Here’s a kids’ art project inspired by our recent trip to the beach :: have you ever tried painting landscapes?
The girls hatched a plan as our holiday in Anglesey approached. They wanted to make a sailing boat they could sail in the rock pools on the beach. B’s been reading Why The Whales Came by Michael Morpurgo and really wanted to make a sailing boat herself – a wooden one, which would really float. So we did!
How to make a sailing boat [Read more…]
Under the sea playdough recipe [Read more…]
Combining junk modeling and a simple STEM engineering project for children, here’s how to build a toy boat.
The sun is shining, the paddling pool is ready and we have a group of children, with a mix of ages, all with their own idea of how to make a toy boat. [Read more…]
Suzanne is a freelance textile artist and she’s recently been working with a Reception and Year One class to produce an amazing collaborative work based on The Rainbow Fish book. The process incorporated art, design, texture, colour and numeracy. Here’s Suzanne to tell you more.
“A long way out in the deep blue sea there lived a fish. Not just an ordinary fish, but the most beautiful fish in the entire ocean. His scales were every shade of blue and green and purple, with sparkling silver scales among them.”
extract from ‘The Rainbow Fish’ by Marcus Pfister .
I have recently completed a project with a Reception and Year One class for Curious Minds. The brief was to include collaborative and individual working for the children, numeracy and the theme ‘water’. Mathematical language was used throughout : how many?, how many more?, Is that too much?, Do we need more or less?
The children experienced silk-painting, and drawing outlines of shapes with gutta. We then talked about ‘The Rainbow Fish’ and we decided to create a huge silk painting based on it. They also made small wire and tissue fishes, and they had to choose two colours of beads for threading – counting as they threaded them on.
Their fishes were then suspended from the ceiling with ribbons and displays of their silk painting, and lot of photographs of the children working. Questions like ‘How many points does a star fish have?’, ‘How many octopus can you see?’ also became part of the display.
The children’s project also incorporated felt making, sewing and weaving. I love how they were able to try out lots of different techniques and make their own design choices as well as coming together to create a collaborative work of art the whole class took part in.
You can see the finished result and find a tutorial for the felt making collage over at skybluesea – pop over and be inspired to try the ideas out with your children.
happily shared with abcand123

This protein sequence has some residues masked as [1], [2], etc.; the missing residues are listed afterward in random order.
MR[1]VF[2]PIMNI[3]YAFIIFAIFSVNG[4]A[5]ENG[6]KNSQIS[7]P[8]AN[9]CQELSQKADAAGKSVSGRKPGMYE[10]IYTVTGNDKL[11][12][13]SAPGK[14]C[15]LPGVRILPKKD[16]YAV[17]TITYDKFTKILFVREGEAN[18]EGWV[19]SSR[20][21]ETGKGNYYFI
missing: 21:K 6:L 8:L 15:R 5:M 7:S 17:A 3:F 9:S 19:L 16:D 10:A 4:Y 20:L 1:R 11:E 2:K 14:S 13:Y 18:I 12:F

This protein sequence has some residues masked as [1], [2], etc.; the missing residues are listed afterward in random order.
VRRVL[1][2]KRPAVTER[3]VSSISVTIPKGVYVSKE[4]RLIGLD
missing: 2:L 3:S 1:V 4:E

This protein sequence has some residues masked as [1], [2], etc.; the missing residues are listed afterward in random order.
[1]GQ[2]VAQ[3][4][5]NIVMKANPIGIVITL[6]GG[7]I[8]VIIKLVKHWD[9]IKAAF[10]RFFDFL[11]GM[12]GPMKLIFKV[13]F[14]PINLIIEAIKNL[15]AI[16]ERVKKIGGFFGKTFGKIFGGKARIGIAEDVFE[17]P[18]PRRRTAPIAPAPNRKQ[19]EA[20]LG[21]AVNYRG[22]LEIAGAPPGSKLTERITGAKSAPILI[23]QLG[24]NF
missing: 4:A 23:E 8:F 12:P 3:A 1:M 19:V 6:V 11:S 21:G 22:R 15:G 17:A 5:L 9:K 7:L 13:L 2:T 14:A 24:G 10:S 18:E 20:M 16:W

After a trip to the beach we returned with a bucket full of treasures and decided to make a rock pool in the garden for lots more beach play at home. You can see in the pictures some of the things we collected, and a few we already had at home: pebbles and shells, sand and seaweed and two mermaid’s purses (much to B’s delight).
The girls gave the treasures a clean and then settled them into a new home in a tub of water. They made some fish from scrunched up tinfoil and then were ready to play. Adding in some tea-strainer fishing nets was perfect.
Books about seasides and mermaids
My girls love stories about the sea. Here are two favourites which we’re reading tonight – the perfect bedtime stories after a trip to the beach.
Shirley Hughes books are favourites in our house and The Big Alfie Out of Doors Storybook is L’s favourite of them all. It’s a collection of short stories and poems about outdoor play and adventures. One tells the story of Bonting, Alfie’s treasured pebble who is lost (and later happily found) on a family outing to the beach. The illustrations capture the essence of a UK beach.
Can You Catch a Mermaid by Jane Ray is a wonderful story set by the sea. It’s a moving tale of a lonely little girl and a very hard decision she has to make. It’s all about friendship and features Jane Ray’s beautiful illustrations. B has a real love of mermaids so this is her top pick, and I like it because it can be read on different levels: it has a happy ending and also leaves you thinking about unanswered questions long after you’ve finished reading.
happily shared with gardening with kids and made by little hands and inspire me Monday and tot school and science Sunday and link and learn and craft schooling Sundayand preschool corner and the resource centre and it’s playtime and upcycled awesome and works for me Wednesday and tot tuesday and we play and abc and 123